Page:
Is Banksy the best artist of our time? Or the worst? Make up your own mind in this touring exhibition of his work that’s already a global hit. However, heed the caution that it was not created or authorised by the elusive prankster. An elevation of rebellion into art.
Turner Contemporary, Margate, to 8 January
The life and work of this British conceptual artist, who died in 1982 aged 29, are recreated through films, sound recordings, photography and his engaging drawings. Influenced by Jean Tinguely, he set out to create powerful performances and events that only existed in the moment. Can those moments be recaptured?
To Be Read at Dusk
Dickens Museum, London, to 5 March
The Signal-Man by Charles Dickens is the scariest ghost story ever written, while A Christmas Carol is the most heartwarming. This show explores Dickens’s sceptical fascination with the supernatural, from haunted houses to magic tricks. It showcases his ghostly tales with early copies as well as eerie illustrations. Jonathan Jones
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Going out: Stage
Birmingham Rep, to 5 November
Molière’s whip-smart comedy about a chancer with the gift of the gab has been relocated to Birmingham by Emmy award-winning writers Anil Gupta and Richard Pinto (Goodness Gracious Me). Miriam Gillinson
Almeida theatre, London, to 3 December
Hotly anticipated new musical about American evangelist Tammy Faye and her husband, Jim Bakker. With songs by Elton John and Scissor Sisters’ Jake Shears, it stars Andrew Rannells and Katie Brayben and is written by the brilliant James Graham. MG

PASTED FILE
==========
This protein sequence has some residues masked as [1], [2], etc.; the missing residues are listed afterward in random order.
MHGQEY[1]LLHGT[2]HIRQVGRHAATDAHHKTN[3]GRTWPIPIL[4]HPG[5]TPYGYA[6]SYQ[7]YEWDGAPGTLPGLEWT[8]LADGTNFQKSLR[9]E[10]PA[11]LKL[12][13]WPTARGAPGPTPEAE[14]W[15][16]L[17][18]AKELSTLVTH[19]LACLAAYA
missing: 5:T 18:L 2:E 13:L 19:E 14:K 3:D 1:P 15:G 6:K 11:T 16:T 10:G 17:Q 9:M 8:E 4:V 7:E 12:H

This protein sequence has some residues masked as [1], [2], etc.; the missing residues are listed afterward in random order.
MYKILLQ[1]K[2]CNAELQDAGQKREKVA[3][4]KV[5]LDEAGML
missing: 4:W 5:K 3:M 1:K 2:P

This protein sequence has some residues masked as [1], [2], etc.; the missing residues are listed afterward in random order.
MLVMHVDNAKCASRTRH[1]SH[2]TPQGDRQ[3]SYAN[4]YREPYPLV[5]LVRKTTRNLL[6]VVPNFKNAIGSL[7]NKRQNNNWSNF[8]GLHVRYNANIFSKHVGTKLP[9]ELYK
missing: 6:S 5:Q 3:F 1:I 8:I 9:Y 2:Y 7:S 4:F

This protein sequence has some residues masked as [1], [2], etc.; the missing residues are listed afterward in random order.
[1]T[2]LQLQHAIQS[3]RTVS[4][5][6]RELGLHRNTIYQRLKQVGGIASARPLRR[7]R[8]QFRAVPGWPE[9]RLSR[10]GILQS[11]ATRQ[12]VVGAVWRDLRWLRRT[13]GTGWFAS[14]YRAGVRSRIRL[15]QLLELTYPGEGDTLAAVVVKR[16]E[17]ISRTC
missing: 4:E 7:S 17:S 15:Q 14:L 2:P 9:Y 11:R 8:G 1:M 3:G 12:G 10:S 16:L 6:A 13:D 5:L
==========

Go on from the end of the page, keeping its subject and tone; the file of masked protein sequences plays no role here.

Battersea Arts Centre, 1 to 3 November
A wild-looking ride from Austrian choreographer Florentina Holzinger featuring motorbikes, acrobatics, naked women aged between 20 and 80 and the subversion of all sorts of ideas about beauty and the female body. Holzinger’s experimental dance theatre makes its UK debut after acclaim on the continent. Lyndsey Winship
Tour starts Glasgow, to 14 Nov
Following the brilliant TV adaptation of his 2017 memoir This Is Going to Hurt, the obstetrician turned comedian hits the road to tell his own heart-rending story in his own acerbic words – this time with fresh material taken from his latest book, Undoctored. Rachel Aroesti
Staying in: Streaming
The White Lotus
31 October, 9pm, Now & Sky Atlantic
Part murder-mystery, part comedy of manners, Mike White’s deliciously droll Hawaii-set drama was the TV highlight of 2021. Now we’re getting this Sicily-based sequel of sorts, with a fresh clutch of spoilt guests played by a tantalising new cast (Aubrey Plaza, Will Sharpe, Michael Imperioli) – plus original star Jennifer Coolidge, who reprises her role as the mercurial Tanya.
How Green Was My Valley
2 November, 10.15pm, BBC Four & iPlayer
The golden age of TV may be ongoing, but it’s still worth carving out time for archival gems. This classic drama about a Victorian family reckoning with modernity in the Rhondda valley is airing on the BBC for the first time since 1976 – prefaced by a new introduction by its Bafta-winning star Siân Phillips.
3 November, Netflix
Yes, there is something mildly ironic about the streaming giant eulogising the late video rental service – but hopefully that won’t be the funniest thing about this knockabout sitcom from Brooklyn Nine-Nine’s Vanessa Ramos. Set in the last remaining Blockbuster store in the US, it’s also an unusually un-murdery addition to the genre of true-story TV.